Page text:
(Image #1: The Brothel Incident)
Despite his struggles growing up alienated by society due to his religious faith and fighting against his disabilities and illness, Alexander Pope managed to break through the realm of English Literature against all odds with his skills and poetic finesse. Unfortunately, his mass attention also drew in several critics and harassers who wanted nothing more than to ridicule Pope and tear down the success he worked so hard to build for himself. As a result, several examples of shameless bullying arose in the form of various drawings that teased Pope for his various features, such as his short size. One such image depicts Colley Cibber, a renowned English writer during Pope’s time, pulling a dwarf-sized Pope off a naked woman’s body as the seventh Earl of Warrick looks on this scandalous activity. No doubt this rumored event brought much shame and further harassment towards Pope’s established image, yet Pope would soon have his chance to return the gesture to his rival in his satirical piece The Dunciad.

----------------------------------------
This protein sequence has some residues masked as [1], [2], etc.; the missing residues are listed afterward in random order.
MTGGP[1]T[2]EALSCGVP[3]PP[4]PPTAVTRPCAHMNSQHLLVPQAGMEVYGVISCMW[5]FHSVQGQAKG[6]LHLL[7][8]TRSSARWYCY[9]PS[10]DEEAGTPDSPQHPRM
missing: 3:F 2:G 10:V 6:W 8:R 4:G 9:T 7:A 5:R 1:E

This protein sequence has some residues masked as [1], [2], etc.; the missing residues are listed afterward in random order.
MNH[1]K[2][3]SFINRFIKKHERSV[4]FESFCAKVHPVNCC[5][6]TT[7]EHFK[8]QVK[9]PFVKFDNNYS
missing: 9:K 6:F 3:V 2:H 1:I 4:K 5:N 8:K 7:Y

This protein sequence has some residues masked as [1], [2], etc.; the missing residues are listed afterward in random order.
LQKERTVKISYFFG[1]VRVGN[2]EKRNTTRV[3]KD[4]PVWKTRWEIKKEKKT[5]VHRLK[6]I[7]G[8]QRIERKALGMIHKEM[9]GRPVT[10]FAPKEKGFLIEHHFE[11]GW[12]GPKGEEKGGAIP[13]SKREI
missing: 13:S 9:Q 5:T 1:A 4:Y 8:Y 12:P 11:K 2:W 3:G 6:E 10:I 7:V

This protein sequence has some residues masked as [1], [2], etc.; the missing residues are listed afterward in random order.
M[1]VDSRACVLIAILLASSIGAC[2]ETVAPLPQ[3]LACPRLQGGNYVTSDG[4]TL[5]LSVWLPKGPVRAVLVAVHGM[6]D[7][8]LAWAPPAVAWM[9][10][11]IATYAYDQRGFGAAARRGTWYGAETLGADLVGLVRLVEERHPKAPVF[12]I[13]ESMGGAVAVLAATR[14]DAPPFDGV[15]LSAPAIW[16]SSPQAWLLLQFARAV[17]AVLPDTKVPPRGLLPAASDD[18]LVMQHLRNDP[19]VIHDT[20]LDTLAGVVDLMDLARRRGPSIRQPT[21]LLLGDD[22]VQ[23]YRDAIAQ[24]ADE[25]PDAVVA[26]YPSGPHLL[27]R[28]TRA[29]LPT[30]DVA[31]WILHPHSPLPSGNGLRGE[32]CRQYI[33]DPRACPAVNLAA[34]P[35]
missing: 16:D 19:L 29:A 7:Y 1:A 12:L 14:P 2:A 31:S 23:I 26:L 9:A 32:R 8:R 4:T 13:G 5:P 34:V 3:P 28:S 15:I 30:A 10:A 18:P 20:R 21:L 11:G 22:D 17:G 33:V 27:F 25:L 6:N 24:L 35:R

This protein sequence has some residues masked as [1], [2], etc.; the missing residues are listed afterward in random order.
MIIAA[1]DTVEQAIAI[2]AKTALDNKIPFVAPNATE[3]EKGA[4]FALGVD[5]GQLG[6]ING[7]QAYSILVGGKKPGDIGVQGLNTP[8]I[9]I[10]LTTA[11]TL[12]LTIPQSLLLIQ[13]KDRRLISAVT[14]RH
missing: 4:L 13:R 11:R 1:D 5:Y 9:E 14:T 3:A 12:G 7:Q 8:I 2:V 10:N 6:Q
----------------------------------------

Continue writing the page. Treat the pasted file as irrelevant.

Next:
Within his own epic poem in which society values sloppy writing and techniques over skillful ones, Pope, in he revised version of Book 4, places Colley Cibber himself as “the king of Dunces,” going so far as to tease his “Cibberian forehead” and “Cimmerian gloom” as Cibber once teased Pope over his own proportions and character:
“But she, good Goddess, sent to ev’ry child
Firm Impudence, or Stupefaction mild;
And strait succeeded, leaving shame no room,
Cibberian forehead, or Cimmerian gloom” (ll. 529;532)
Connecting Pope’s revenge for Cibber’s crude bullying shows how far Pope delved into his epic in order to retaliate at everyone who tried to put him down when he was at his most vulnerable state. Given the content contained within The Dunciad, Pope seemed determined to right all of the wrongs he had received throughout his career and use his developed satirical style to properly evaluate and criticize those who deserve it instead of the shameful bullying he endured.